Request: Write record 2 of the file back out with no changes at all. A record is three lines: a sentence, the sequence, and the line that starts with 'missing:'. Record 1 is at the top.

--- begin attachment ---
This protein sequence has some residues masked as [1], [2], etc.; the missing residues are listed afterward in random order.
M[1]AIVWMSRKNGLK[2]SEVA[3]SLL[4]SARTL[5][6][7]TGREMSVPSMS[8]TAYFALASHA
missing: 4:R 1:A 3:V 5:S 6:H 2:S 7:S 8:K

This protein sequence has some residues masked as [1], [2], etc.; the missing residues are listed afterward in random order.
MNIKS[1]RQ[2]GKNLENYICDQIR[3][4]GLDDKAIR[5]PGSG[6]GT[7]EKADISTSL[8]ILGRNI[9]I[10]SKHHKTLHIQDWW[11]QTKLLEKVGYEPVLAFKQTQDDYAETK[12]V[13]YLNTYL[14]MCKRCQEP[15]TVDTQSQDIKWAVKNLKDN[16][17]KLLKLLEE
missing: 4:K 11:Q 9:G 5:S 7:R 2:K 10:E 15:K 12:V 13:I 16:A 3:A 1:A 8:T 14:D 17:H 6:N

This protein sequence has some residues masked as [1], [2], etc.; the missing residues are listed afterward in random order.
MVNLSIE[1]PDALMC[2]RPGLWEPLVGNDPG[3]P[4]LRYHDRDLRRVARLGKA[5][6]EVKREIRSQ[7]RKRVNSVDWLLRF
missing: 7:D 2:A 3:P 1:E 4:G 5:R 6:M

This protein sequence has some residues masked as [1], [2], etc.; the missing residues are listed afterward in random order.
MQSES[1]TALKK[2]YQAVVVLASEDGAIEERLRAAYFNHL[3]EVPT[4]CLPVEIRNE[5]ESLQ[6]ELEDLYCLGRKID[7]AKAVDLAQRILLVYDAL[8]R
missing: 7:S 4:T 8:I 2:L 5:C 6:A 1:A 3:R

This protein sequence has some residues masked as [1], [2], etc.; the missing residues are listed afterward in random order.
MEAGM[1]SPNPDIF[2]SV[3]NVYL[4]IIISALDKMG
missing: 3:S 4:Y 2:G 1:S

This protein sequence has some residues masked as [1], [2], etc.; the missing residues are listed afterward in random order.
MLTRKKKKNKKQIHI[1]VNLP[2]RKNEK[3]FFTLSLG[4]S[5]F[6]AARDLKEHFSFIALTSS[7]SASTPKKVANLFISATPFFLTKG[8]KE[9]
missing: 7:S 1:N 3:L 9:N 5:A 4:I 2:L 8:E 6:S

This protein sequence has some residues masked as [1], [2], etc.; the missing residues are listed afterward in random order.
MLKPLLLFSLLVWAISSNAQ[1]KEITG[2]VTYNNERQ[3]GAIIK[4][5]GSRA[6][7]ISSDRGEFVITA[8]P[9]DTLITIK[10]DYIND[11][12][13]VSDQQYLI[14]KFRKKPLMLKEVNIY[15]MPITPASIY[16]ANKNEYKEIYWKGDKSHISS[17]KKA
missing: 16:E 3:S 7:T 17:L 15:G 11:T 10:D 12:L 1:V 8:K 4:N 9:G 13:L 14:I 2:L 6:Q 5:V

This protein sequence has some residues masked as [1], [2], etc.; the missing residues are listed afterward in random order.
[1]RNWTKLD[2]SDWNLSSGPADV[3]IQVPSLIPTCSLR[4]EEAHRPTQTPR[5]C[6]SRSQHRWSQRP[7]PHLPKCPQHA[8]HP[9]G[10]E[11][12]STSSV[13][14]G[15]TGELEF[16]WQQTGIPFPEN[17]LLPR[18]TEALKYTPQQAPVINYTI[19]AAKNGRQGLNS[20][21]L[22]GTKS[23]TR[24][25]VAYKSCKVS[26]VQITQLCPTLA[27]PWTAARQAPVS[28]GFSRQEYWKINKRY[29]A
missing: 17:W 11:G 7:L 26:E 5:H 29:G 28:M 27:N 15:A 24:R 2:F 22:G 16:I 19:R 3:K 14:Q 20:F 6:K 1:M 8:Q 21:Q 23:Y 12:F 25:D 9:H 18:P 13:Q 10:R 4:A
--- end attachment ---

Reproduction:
This protein sequence has some residues masked as [1], [2], etc.; the missing residues are listed afterward in random order.
MNIKS[1]RQ[2]GKNLENYICDQIR[3][4]GLDDKAIR[5]PGSG[6]GT[7]EKADISTSL[8]ILGRNI[9]I[10]SKHHKTLHIQDWW[11]QTKLLEKVGYEPVLAFKQTQDDYAETK[12]V[13]YLNTYL[14]MCKRCQEP[15]TVDTQSQDIKWAVKNLKDN[16][17]KLLKLLEE
missing: 4:K 11:Q 9:G 5:S 7:R 2:K 10:E 15:K 12:V 13:I 16:A 3:A 1:A 8:T 14:D 17:H 6:N